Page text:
C. Show that your municipality practices Integrated Pest Management, using natural pest control and the best available science to minimize pesticide and herbicide use.

The City of Superior has an ordinance that restricts the use of pesticides on public lands.  Chapter 62, Article II, Section 62-18  Use of pesticides

 

L. OTHER: Demonstrate in a narrative.

Superior has an ordinance that requires pet owners to exercise proper control their animals, specifically prohibiting pet owners from allowing their animals to run at large on public or private property.  Chapter 22, Article I, Section 22-3 

Public Education

B. Provide web links or a community newsletter demonstrating that your community educates property owners on methods to create and enhance backyard habitat for birds.

The City of Superior's website has a link to the Wisconsin Society for Ornithology's brochure for Creating a Bird Friendly Yard with Native Wisconsin Plants.

F. Demonstrate that your community understands the critical ecological role of pollinators by documenting your Bee City USA status or by describing another substantial effort to promote pollinator health (for ideas visit the Xerxes Society and the Pollinator Partnership).

University of Wisconsin, Superior (UWS) offers an annual free beekeeping workshop. UWS maintains a hive on campus.  

G. Provide a link to your community’s Bird City Wisconsin webpage, which must be visible from the main page of your municipal website (it may be located at the first level of a drop down menu on the main page but cannot be any less visible) OR demonstrate that your Bird City effort has a significant social media presence.

https://www.ci.superior.wi.us/670/Bird-City-Wisconsin

Energy & Sustainability

F. Demonstrate that your community participates in a community solar program or that a municipal building receives a significant percentage of its electricity from renewable energy.

 

Superior Water, Light & Power’s community solar garden plan, with construction of the Superior Solar array.  Contrsutcion was delayed and is now scheduled to begin in 2022.

H. Describe your community’s efforts to educate residents about climate change.

Wisconsin Office of Sustainability & Clean Energy | Economic & Environmental Justice hosted clean energy plan listening sessions.  https://www.youtube.com/watch?v=ijs_vR5g9LY

 The Twin Ports Climate Conversations offer community dialogue engaging in questions of climate change. We cover different topics monthly, focusing on perspectives of climate change impacts, adaptation responses, and opportunities for mitigation and resilience. These conversations are organized and facilitated by staff from multiple agencies.   https://seagrant.umn.edu/programs/community-resilience-program/tpcc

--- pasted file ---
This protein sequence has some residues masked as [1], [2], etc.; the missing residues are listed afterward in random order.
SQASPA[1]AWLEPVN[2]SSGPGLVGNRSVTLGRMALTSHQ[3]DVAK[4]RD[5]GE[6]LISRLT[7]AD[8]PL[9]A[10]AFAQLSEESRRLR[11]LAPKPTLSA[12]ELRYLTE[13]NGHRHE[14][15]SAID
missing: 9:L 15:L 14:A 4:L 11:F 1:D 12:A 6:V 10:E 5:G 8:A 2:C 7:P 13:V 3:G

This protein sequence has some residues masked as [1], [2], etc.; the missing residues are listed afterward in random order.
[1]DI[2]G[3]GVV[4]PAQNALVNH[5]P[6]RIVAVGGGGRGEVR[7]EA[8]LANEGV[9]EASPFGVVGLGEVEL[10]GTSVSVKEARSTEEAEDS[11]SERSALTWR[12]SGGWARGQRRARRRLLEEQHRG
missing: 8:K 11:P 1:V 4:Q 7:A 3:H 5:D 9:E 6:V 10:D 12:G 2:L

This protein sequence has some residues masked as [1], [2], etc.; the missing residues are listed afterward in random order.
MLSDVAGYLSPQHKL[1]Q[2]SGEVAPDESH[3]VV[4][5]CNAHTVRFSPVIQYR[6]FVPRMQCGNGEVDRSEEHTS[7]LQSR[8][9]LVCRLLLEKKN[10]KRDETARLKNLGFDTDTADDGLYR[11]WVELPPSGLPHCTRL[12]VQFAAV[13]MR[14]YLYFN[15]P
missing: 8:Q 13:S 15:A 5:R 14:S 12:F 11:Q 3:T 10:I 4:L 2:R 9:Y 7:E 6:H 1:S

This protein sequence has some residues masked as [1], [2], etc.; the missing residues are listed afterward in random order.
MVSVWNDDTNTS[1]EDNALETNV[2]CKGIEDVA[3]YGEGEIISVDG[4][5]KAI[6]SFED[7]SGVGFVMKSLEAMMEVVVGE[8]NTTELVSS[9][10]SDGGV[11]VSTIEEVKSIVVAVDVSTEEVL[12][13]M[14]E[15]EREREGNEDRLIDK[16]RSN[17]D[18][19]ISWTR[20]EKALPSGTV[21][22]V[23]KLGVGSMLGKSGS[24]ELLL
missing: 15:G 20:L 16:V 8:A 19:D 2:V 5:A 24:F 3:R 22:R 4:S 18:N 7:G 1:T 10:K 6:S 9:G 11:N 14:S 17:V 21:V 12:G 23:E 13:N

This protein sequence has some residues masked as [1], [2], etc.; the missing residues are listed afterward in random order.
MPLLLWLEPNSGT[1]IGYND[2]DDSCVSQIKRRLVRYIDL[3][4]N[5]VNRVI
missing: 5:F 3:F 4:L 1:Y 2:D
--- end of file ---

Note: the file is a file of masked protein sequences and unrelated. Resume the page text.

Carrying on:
Lake Superior National Estuarian Research Reserve hosted their 11th Annual St. Louis River Summit which has a variety of speakers that address this topic.  

 

World Migratory Bird Day (WMBD)

A. This community's municipal body passed the required World Migratory Bird Day resolution.

B. Document and describe your event that incorporates the annual IMBD theme in some fashion. If the event has not yet occurred, please share your detailed plans. For information on the current year’s theme and event materials, please visit the World Migratory Bird Day website. To see what other Bird City communities have done in the past, please view some other profiles on our website.

The City of Superior Parks, Recreation and Forestry Department partnered with the Friends of the Lake Superior National Estuarian Reserach Reserve who hosted a Spring Bird Walk on Wisconsin Point as part of the World Migratory Bird Celebration on June 1, 2021.  The president of the local Audubon Society was the lead for birding discussions. People joined them for a hike and viewing of the birds in the area as well as discussed and upcoming Marsh Bird Breeding Habitat project. The lead on the conversations for the habitat project was the director of the reserve.

Joined Bird City: 2013

Population: 27,244

Incorporated: 1858

Area: 55.65 mi2